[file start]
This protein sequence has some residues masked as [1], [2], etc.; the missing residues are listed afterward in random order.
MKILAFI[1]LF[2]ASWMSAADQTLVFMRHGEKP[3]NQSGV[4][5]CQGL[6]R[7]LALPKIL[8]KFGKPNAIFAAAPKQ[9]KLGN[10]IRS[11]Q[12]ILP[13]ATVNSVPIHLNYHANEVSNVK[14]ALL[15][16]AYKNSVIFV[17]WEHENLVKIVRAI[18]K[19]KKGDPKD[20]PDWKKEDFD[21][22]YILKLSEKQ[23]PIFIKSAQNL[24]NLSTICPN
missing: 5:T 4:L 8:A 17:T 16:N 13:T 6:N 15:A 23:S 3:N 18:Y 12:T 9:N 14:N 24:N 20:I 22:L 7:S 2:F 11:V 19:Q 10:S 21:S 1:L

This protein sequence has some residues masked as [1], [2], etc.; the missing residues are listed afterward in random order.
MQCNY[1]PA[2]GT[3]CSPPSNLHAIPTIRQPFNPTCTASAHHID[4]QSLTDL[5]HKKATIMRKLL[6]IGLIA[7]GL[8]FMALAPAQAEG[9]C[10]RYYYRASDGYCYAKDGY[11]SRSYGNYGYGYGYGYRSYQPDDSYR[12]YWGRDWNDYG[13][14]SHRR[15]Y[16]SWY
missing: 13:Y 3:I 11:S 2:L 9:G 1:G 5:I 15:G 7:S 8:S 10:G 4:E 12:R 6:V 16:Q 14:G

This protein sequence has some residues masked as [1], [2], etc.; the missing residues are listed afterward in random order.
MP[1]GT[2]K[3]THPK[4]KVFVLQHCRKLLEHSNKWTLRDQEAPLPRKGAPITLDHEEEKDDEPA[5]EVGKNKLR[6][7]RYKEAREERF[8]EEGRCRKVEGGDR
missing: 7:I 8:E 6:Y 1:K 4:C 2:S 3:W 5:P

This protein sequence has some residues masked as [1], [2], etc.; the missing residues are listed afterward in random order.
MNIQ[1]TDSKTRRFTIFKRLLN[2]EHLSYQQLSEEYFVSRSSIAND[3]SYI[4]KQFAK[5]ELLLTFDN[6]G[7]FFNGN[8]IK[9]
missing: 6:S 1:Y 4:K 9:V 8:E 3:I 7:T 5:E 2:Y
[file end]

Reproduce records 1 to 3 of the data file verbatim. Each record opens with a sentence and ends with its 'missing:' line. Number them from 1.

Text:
This protein sequence has some residues masked as [1], [2], etc.; the missing residues are listed afterward in random order.
MKILAFI[1]LF[2]ASWMSAADQTLVFMRHGEKP[3]NQSGV[4][5]CQGL[6]R[7]LALPKIL[8]KFGKPNAIFAAAPKQ[9]KLGN[10]IRS[11]Q[12]ILP[13]ATVNSVPIHLNYHANEVSNVK[14]ALL[15][16]AYKNSVIFV[17]WEHENLVKIVRAI[18]K[19]KKGDPKD[20]PDWKKEDFD[21][22]YILKLSEKQ[23]PIFIKSAQNL[24]NLSTICPN
missing: 5:T 4:L 8:A 17:T 16:N 13:T 6:N 15:A 23:S 3:N 18:Y 12:T 9:N 14:N 24:N 20:I 22:L 7:S 2:F 11:V 19:Q 10:S 21:S 1:L

This protein sequence has some residues masked as [1], [2], etc.; the missing residues are listed afterward in random order.
MQCNY[1]PA[2]GT[3]CSPPSNLHAIPTIRQPFNPTCTASAHHID[4]QSLTDL[5]HKKATIMRKLL[6]IGLIA[7]GL[8]FMALAPAQAEG[9]C[10]RYYYRASDGYCYAKDGY[11]SRSYGNYGYGYGYGYRSYQPDDSYR[12]YWGRDWNDYG[13][14]SHRR[15]Y[16]SWY
missing: 13:Y 3:I 11:S 2:L 9:G 1:G 5:I 15:G 7:S 8:S 10:G 4:E 12:R 6:V 16:Q 14:G

This protein sequence has some residues masked as [1], [2], etc.; the missing residues are listed afterward in random order.
MP[1]GT[2]K[3]THPK[4]KVFVLQHCRKLLEHSNKWTLRDQEAPLPRKGAPITLDHEEEKDDEPA[5]EVGKNKLR[6][7]RYKEAREERF[8]EEGRCRKVEGGDR
missing: 7:I 8:E 6:Y 1:K 4:C 2:S 3:W 5:P